Democrats urge FCC to mandate interoperable cellphone networks

Four House Democrats sent a letter to the Federal Communications Commission on Monday, urging the agency to enact interoperability requirements for cellphone networks.
Democratic Reps. Anna Eshoo (Calif.), Ed Markey (Mass.), Mike Doyle (Pa.) and Doris Matsui (Calif.), all members of the Energy and Commerce Committee, said that interoperability requirements in the lower 700 MHz band of radio spectrum is fundamental for ensuring "continued growth, innovation, rural deployment and robust competition."
The FCC is currently exploring whether to mandate a single technology in the 700 MHz band. AT&T's cell towers use a different technology in the frequency band, meaning their network is not interoperable with many devices.

The lack of interoperability makes it difficult for small and medium-sized carriers to buy access to AT&T's network when their customers' travel outside the range of their own towers.

The FCC already requires that companies offer fair roaming agreements, but there is no mandate that networks have to be interoperable.
The lawmakers argued that consumers would benefit from interoperability requirements by gaining "greater choice of high-quality mobile devices at affordable prices."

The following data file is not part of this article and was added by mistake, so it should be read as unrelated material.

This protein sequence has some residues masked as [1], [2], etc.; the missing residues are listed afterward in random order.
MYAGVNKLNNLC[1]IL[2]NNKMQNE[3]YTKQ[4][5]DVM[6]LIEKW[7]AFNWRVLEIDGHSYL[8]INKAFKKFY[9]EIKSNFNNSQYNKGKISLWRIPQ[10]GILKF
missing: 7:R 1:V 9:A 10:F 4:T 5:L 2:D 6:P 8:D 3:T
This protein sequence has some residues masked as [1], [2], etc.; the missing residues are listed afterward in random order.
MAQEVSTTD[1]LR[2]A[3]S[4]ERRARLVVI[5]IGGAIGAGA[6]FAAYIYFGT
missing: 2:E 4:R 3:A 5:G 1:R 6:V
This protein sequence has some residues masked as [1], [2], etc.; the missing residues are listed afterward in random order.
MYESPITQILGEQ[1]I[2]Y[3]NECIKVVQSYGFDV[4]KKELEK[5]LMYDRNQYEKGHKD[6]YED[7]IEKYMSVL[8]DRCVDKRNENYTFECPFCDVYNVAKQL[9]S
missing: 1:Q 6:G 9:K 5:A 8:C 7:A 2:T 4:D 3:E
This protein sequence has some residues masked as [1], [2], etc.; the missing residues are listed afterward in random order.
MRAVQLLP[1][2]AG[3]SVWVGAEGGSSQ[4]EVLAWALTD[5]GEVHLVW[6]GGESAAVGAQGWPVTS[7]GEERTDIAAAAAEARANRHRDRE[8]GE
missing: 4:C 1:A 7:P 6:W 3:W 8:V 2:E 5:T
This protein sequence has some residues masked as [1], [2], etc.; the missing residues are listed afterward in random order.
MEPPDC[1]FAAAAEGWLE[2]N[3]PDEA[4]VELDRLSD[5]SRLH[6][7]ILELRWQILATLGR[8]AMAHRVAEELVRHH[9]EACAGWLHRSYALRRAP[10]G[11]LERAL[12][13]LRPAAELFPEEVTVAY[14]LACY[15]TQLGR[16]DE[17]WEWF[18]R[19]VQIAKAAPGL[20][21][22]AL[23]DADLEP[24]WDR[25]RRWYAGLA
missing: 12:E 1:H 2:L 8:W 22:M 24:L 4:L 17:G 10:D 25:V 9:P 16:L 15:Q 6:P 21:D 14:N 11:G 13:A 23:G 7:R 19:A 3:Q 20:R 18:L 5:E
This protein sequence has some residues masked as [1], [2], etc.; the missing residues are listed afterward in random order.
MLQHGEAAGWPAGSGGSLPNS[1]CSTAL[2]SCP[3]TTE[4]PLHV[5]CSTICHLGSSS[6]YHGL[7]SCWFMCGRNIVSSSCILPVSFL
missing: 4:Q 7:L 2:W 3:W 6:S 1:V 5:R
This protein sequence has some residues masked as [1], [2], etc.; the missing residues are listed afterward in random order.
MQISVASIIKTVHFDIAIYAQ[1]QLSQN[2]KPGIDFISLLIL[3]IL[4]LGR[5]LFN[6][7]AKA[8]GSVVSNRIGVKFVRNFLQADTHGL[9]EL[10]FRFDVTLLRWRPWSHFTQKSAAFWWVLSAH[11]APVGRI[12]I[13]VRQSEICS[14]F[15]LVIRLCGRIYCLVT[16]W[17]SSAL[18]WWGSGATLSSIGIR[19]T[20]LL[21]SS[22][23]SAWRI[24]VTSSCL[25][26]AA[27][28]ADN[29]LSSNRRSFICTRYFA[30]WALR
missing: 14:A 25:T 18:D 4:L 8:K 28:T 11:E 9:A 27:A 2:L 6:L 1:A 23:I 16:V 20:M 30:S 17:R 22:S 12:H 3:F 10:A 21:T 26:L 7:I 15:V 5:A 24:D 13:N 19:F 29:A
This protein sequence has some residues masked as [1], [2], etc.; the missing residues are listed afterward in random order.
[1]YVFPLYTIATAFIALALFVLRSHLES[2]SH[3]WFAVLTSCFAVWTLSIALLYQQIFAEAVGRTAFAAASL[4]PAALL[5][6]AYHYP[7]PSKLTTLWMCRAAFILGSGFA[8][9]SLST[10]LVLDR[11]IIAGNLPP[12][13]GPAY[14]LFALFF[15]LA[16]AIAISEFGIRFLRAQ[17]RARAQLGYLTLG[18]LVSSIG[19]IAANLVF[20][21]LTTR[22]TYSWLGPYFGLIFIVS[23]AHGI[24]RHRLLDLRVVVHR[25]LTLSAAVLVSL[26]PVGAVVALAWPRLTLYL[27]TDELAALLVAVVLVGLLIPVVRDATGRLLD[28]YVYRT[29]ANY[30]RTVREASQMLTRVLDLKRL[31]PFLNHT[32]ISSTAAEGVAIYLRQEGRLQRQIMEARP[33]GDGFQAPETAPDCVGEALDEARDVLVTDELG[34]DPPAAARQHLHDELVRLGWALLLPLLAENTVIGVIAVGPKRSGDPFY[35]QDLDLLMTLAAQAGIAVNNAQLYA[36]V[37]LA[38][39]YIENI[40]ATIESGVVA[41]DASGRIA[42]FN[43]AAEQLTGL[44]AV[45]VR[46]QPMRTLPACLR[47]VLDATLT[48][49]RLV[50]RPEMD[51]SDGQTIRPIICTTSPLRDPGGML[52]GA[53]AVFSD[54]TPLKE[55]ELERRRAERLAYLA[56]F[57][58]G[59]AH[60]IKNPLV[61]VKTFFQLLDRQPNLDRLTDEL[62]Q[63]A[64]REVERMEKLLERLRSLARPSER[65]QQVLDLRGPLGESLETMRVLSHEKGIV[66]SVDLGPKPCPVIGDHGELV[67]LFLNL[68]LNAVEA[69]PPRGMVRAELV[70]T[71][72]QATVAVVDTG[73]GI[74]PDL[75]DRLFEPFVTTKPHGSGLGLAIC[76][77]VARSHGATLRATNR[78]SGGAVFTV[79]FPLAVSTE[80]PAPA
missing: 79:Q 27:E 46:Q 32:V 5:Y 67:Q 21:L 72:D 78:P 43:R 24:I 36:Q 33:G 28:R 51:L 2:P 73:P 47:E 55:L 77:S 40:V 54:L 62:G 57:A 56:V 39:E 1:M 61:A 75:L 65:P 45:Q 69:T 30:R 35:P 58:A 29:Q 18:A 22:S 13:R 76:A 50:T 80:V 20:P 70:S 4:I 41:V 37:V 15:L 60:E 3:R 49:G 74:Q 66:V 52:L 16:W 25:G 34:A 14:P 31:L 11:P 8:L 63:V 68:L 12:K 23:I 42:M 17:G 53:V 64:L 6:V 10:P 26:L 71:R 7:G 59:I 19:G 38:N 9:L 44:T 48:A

The lawmakers wrote that interoperable networks would also help support the planned nationwide wireless network for first responders.
"As build-out of 4G LTE mobile broadband networks continues, the Commission should move quickly to ensure interoperability in the lower 700 MHz band," they wrote. "This will provide for a healthier wireless market to the benefit of all consumers, and will lower costs and increase access to wireless broadband services for public safety."
Tim McKone, AT&T's vice president of federal relations, said in a statement that the lawmakers failed to address the interference caused by adjacent television stations.
"That interference is the main reason there has been such little deployment to date by A Block license holders," he siad. "Forcing carriers to place interfering radios in their smartphones will result in less efficient spectrum utilization and, importantly, a poor consumer experience."


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